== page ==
In Java, selection statements are a way to control how a program works. They are used to choose an execution path based on a certain condition, as their name suggests.
Java has three ways to choose which code to run: if, if..else, and switch. Let’s look at them in more depth.
1. If Statement
This is a statement with only one choice. It’s called that because it only chooses or doesn’t choose one action (or group of actions).
Use the if statement when you want a certain statement to run only if a certain condition is true. A condition is an expression that returns a true or false value (1 or 0). Expressions that give a boolean result include relational, logical, and equality operations.
If the condition is not true, the action that was supposed to happen won’t happen.
if (mark >90)
System.out.println(“You got grade A”);
Notice how the System.out.ln() statement is set apart from the rest of the code. It’s a good idea to include it to show how the program is put together. Most IDEs will add it for you when you move to the next line. So you don’t need to worry about leaving it out.
2. The if..else Statement
This is a statement with two choices. Its name comes from the fact that it can choose between two different things to do (or a group of actions).
When a condition is true, the if..else statement does something in the if block. If the condition evaluates to false, the action in the else block is carried out.
if (age < 18)
System.out.println(“You are a minor.”);
System.out.println(“You are an adult.”);
It is possible to have if..else statements inside if..else statements, a scenario known as nesting.
See the example below:
if (temperatures > 6000)
System.out.println(” Object’s color likely blue”);
if (temperatures > 5000)
System.out.println(” Object’s color likely white”);
if (temperatures > 3000)
System.out.println(” Object’s color likely yellow”);
System.out.println(” Object’s color likely orange”);
The code above checks if an object’s temperature is within a certain range, and if it is, it shows what color it is likely to be. The code above is very wordy, and it will probably be hard to figure out how it works.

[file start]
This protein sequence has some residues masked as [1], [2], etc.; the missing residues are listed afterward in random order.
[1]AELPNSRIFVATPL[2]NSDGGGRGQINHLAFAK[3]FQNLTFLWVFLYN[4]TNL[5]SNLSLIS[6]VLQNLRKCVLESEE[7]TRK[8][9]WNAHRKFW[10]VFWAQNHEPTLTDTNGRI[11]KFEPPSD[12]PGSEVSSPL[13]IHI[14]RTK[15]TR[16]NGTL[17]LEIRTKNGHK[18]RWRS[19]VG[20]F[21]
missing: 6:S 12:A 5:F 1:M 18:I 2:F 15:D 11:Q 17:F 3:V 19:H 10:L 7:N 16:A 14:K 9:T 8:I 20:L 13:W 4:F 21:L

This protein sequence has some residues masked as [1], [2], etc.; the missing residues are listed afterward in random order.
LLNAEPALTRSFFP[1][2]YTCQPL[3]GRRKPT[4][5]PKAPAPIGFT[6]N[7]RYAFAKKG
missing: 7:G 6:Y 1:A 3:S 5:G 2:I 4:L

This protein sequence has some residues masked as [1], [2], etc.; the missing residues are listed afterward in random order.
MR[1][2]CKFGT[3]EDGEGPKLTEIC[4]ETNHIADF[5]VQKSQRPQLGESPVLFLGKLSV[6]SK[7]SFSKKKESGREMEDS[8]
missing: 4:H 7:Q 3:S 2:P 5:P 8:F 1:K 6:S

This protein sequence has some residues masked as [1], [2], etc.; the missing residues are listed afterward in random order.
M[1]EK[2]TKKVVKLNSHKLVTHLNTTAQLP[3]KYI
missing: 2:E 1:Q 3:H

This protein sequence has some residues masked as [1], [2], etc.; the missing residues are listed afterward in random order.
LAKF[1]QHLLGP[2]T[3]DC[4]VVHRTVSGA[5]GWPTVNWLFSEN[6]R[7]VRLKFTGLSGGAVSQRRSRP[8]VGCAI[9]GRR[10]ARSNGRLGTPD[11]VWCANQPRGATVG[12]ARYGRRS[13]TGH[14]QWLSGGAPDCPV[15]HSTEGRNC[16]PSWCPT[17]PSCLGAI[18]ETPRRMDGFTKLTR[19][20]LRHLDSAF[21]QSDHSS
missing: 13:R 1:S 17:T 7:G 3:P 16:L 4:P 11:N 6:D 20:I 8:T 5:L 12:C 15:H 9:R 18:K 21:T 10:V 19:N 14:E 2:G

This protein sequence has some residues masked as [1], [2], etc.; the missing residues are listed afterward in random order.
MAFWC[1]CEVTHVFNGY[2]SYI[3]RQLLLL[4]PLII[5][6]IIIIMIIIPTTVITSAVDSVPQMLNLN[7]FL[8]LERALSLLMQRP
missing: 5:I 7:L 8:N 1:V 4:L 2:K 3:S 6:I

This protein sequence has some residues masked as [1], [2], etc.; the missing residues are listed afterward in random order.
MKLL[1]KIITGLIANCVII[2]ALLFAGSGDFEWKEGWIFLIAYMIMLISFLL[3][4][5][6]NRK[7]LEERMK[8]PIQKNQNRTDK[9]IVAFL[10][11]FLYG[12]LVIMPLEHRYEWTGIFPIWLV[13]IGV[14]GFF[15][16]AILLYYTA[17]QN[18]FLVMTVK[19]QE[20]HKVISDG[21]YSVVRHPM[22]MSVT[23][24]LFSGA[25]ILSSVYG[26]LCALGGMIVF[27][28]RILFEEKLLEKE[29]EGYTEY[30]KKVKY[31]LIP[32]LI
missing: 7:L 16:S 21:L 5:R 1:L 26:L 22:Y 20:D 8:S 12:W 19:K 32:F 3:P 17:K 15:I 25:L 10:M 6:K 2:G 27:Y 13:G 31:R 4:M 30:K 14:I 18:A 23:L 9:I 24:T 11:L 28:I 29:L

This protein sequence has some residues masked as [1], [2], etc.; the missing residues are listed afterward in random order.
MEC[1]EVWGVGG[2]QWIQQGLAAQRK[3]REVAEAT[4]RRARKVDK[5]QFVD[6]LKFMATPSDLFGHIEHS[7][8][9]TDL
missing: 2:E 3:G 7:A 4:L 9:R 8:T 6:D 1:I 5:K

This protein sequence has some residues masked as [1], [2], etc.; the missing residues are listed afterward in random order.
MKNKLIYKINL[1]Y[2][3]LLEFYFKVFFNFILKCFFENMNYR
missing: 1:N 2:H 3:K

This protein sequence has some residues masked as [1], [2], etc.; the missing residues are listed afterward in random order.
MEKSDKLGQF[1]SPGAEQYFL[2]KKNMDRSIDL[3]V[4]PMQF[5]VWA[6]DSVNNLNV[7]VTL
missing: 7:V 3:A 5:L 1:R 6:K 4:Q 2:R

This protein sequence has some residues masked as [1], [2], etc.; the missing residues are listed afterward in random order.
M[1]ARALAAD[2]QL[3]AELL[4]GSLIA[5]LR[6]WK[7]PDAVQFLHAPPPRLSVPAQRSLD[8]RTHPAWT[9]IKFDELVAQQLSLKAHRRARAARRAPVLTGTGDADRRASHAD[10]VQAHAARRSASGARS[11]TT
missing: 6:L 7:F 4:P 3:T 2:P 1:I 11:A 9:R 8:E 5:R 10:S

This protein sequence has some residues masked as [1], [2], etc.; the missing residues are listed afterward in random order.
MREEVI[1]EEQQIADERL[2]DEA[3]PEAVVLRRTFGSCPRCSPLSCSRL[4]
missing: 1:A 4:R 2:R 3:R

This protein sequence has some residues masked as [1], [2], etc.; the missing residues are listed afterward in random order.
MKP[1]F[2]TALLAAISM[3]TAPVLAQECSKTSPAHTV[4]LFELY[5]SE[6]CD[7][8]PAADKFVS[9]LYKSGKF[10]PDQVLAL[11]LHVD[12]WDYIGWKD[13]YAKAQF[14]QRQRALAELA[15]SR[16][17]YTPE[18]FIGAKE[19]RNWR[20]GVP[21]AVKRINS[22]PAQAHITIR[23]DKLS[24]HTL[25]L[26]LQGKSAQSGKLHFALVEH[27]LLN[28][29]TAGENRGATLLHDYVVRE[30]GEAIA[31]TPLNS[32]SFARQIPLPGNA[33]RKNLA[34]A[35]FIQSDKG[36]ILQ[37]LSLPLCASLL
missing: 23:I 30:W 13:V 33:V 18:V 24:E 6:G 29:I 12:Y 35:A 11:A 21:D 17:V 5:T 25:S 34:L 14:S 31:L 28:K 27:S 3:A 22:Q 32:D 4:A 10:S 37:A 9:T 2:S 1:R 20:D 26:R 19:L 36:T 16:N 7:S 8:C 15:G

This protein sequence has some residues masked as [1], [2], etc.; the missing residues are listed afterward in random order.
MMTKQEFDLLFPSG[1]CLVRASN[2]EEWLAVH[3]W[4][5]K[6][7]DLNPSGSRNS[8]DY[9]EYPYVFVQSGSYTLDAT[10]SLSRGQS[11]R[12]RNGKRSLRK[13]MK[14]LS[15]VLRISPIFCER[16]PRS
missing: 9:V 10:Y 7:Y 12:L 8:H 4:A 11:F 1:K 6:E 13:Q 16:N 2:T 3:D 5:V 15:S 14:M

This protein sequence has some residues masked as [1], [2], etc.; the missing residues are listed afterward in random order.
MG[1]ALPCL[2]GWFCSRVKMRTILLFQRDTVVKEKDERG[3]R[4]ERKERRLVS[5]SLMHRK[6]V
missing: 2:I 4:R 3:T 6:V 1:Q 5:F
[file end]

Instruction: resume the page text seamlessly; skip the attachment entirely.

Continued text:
Check out the below. It gets the same job done, but it’s shorter and doesn’t need the after else. Most programmers actually like it better than the second option.
if (temperatures > 6000)
System.out.println(“Object’s color likely blue”);
else if (temperatures > 5000)
System.out.println(“Object’s color likely white”);
else if (temperatures > 3000)
System.out.println(“Object’s color likely yellow”);
System.out.println(“Object’s color likely orange”);
Most of the time, the if and if..else statements only do one thing. If you want to run more than one statement with them, group them with braces.
This is a statement with more than one choice. It checks to see if an expression matches one of the given cases, and if it does, it does the action for that case.
When a match is found, the break statement stops the switch statement from running. If a case has already been found, there’s no reason to waste any more time.
The expression in the switch statement must be a constant integral of type byte, short (but not long), int, or char. The String data type is another option.
String position= “E”;
System.out.println(“You are in the North”);
System.out.println(“You are in the West”);
System.out.println(“You are in the South”);
System.out.println(“You are in the East”);
A Look at the Python if Statement
Now that you know how to use selection statements in Java, you might want to try using them in Python.
The way they work is the same, but Python is easier for beginners to learn and isn’t as wordy. Learning logic in more than one language helps you remember the main ideas. It’s never a bad idea to learn more than one type of coding.